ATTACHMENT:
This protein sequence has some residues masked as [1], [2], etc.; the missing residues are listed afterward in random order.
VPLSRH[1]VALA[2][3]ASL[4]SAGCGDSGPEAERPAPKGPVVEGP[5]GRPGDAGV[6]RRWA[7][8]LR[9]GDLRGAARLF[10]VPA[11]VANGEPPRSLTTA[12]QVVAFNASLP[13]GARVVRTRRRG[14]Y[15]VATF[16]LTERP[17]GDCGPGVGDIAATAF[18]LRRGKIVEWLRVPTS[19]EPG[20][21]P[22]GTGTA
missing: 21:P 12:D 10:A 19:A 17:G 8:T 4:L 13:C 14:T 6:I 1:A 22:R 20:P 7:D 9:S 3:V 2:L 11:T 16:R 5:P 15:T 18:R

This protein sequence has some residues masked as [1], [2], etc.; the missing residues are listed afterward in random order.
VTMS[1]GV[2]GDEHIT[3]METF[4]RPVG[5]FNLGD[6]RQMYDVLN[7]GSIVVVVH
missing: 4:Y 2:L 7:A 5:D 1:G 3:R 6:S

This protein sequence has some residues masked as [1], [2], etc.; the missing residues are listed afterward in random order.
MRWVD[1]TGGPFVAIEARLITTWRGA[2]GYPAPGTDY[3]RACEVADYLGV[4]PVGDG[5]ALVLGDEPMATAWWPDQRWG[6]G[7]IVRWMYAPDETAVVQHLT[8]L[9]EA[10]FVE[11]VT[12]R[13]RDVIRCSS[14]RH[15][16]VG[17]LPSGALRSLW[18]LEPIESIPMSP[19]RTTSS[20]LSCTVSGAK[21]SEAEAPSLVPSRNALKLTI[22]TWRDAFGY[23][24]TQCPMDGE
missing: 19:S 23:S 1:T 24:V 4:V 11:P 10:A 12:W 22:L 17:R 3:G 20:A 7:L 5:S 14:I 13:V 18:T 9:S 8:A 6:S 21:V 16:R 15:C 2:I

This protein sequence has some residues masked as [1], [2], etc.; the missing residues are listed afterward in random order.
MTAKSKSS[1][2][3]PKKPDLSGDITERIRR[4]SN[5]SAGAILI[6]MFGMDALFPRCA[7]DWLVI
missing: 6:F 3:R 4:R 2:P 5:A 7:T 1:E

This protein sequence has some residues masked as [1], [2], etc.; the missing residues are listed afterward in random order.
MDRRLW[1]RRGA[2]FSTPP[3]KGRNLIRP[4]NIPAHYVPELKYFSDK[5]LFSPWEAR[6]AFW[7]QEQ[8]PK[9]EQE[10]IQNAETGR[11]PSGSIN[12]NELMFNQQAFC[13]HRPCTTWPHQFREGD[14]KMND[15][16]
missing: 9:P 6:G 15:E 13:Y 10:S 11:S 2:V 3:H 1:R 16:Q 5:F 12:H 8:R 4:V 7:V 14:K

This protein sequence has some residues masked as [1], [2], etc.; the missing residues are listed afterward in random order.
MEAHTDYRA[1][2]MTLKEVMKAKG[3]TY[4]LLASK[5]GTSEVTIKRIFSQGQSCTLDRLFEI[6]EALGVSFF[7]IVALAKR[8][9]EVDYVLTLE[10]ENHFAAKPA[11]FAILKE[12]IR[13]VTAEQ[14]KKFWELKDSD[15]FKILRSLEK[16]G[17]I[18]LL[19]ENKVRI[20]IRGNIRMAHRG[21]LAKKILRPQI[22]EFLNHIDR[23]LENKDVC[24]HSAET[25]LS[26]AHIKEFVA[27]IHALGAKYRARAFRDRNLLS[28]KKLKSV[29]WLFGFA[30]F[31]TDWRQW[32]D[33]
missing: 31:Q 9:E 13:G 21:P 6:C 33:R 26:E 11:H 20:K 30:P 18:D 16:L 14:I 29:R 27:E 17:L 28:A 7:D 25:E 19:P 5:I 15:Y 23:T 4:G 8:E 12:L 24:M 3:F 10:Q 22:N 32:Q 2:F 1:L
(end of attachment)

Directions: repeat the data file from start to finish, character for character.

This protein sequence has some residues masked as [1], [2], etc.; the missing residues are listed afterward in random order.
VPLSRH[1]VALA[2][3]ASL[4]SAGCGDSGPEAERPAPKGPVVEGP[5]GRPGDAGV[6]RRWA[7][8]LR[9]GDLRGAARLF[10]VPA[11]VANGEPPRSLTTA[12]QVVAFNASLP[13]GARVVRTRRRG[14]Y[15]VATF[16]LTERP[17]GDCGPGVGDIAATAF[18]LRRGKIVEWLRVPTS[19]EPG[20][21]P[22]GTGTA
missing: 21:P 12:D 10:A 19:A 17:G 8:T 4:L 13:C 14:T 6:I 1:A 22:R 20:P 7:D 9:S 3:V 2:L 11:T 16:R 5:P 15:T 18:R

This protein sequence has some residues masked as [1], [2], etc.; the missing residues are listed afterward in random order.
VTMS[1]GV[2]GDEHIT[3]METF[4]RPVG[5]FNLGD[6]RQMYDVLN[7]GSIVVVVH
missing: 4:Y 2:L 7:A 5:D 1:G 3:R 6:S

This protein sequence has some residues masked as [1], [2], etc.; the missing residues are listed afterward in random order.
MRWVD[1]TGGPFVAIEARLITTWRGA[2]GYPAPGTDY[3]RACEVADYLGV[4]PVGDG[5]ALVLGDEPMATAWWPDQRWG[6]G[7]IVRWMYAPDETAVVQHLT[8]L[9]EA[10]FVE[11]VT[12]R[13]RDVIRCSS[14]RH[15][16]VG[17]LPSGALRSLW[18]LEPIESIPMSP[19]RTTSS[20]LSCTVSGAK[21]SEAEAPSLVPSRNALKLTI[22]TWRDAFGY[23][24]TQCPMDGE
missing: 19:S 23:S 1:T 24:V 4:V 11:P 10:A 12:W 22:L 17:R 3:G 20:A 7:L 5:S 14:I 13:V 18:T 9:S 8:A 6:S 21:V 16:R 15:C 2:I

This protein sequence has some residues masked as [1], [2], etc.; the missing residues are listed afterward in random order.
MTAKSKSS[1][2][3]PKKPDLSGDITERIRR[4]SN[5]SAGAILI[6]MFGMDALFPRCA[7]DWLVI
missing: 6:F 3:R 4:R 2:P 5:A 7:T 1:E

This protein sequence has some residues masked as [1], [2], etc.; the missing residues are listed afterward in random order.
MDRRLW[1]RRGA[2]FSTPP[3]KGRNLIRP[4]NIPAHYVPELKYFSDK[5]LFSPWEAR[6]AFW[7]QEQ[8]PK[9]EQE[10]IQNAETGR[11]PSGSIN[12]NELMFNQQAFC[13]HRPCTTWPHQFREGD[14]KMND[15][16]
missing: 9:P 6:G 15:E 13:Y 10:S 11:S 2:V 3:H 1:R 16:Q 5:F 12:H 8:R 4:V 7:V 14:K

This protein sequence has some residues masked as [1], [2], etc.; the missing residues are listed afterward in random order.
MEAHTDYRA[1][2]MTLKEVMKAKG[3]TY[4]LLASK[5]GTSEVTIKRIFSQGQSCTLDRLFEI[6]EALGVSFF[7]IVALAKR[8][9]EVDYVLTLE[10]ENHFAAKPA[11]FAILKE[12]IR[13]VTAEQ[14]KKFWELKDSD[15]FKILRSLEK[16]G[17]I[18]LL[19]ENKVRI[20]IRGNIRMAHRG[21]LAKKILRPQI[22]EFLNHIDR[23]LENKDVC[24]HSAET[25]LS[26]AHIKEFVA[27]IHALGAKYRARAFRDRNLLS[28]KKLKSV[29]WLFGFA[30]F[31]TDWRQW[32]D[33]
missing: 31:Q 9:E 13:G 21:P 6:C 33:R 26:E 11:H 20:K 30:P 18:D 16:L 14:I 29:R 27:E 17:L 28:A 7:D 25:E 19:P 5:I 15:Y 23:T 4:G 8:E 12:L 24:M 3:F 10:Q 22:N 32:Q 2:F 1:L